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Electronic Republic

The Impact of Technology on Education for Citizenship

Michael J. Berson Phillip J. VanFossen

239 pages
Purdue University Press
In 1991, Lawrence Grossman wrote that a new political system is taking shape in the United States. As we approach the twenty-first century, America is turning into an electronic republic, a democratic system that is vastly increasing the people's day-to-day influence on decisions of state. Grossman's forecast implied a sea change in the way citizens would interact with, and participate in, their representative government; a revamping of the way Americans would 'do' citizenship. Harnessing the power of technology to promote the ideal of democracy that first pulsed through our nation over 230 years ago may be a feasible achievement in a technocratic age, but whether technology can help achieve a revolution as seismic as the political one that our founding fathers initiated may be a practical impossibility. Indeed, the emergence of the Internet as a nearly ubiquitous element of American society has brought about new opportunities to enhance citizen engagement in democratic politics and to increase the level of civic engagement among American citizens. Despite such rhetoric, however, research has indicated that Grossman's electronic republic has, for the most part, failed to come to fruition.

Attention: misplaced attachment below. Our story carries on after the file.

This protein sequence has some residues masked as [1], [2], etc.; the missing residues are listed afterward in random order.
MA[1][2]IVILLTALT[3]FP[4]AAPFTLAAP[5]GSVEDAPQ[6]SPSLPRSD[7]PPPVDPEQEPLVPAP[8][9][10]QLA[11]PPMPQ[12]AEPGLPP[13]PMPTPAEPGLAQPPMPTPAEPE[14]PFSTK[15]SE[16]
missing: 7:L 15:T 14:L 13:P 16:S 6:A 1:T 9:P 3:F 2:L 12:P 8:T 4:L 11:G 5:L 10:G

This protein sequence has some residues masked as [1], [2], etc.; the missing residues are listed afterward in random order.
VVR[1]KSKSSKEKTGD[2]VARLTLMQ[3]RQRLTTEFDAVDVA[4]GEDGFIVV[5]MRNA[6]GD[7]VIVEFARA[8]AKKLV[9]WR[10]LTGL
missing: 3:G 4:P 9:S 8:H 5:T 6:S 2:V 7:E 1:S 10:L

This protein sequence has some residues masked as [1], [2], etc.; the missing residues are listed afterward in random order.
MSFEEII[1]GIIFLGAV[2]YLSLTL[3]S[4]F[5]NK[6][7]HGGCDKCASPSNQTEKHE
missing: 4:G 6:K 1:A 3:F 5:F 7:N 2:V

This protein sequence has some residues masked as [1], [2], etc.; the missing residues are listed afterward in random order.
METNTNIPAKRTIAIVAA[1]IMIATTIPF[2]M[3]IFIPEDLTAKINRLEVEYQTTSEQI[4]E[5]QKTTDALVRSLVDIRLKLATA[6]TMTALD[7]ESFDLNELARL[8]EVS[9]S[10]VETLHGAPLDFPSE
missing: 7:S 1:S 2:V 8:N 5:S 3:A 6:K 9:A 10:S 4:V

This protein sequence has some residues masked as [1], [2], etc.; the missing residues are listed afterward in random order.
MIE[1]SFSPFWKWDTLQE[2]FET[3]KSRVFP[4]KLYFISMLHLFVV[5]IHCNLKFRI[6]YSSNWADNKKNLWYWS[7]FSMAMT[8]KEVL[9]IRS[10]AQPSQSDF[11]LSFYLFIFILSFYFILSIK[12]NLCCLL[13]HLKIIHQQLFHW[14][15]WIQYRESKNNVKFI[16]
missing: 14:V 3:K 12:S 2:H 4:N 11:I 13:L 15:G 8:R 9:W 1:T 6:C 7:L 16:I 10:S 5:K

Author Bio
Phillip J. VanFossen is the James F. Ackerman professor of Social Studies Education and director of the Ackerman Center for Democratic Citizenship in the College of Education at Purdue University. He is also the associate director of the Purdue University Center for Economic Education. Michael J. Berson is a professor of Social Science Education at the University of South Florida (USF). He has been honored with the National Council for the Social Studies (NCSS) President's Award for his exceptional contribution to the field.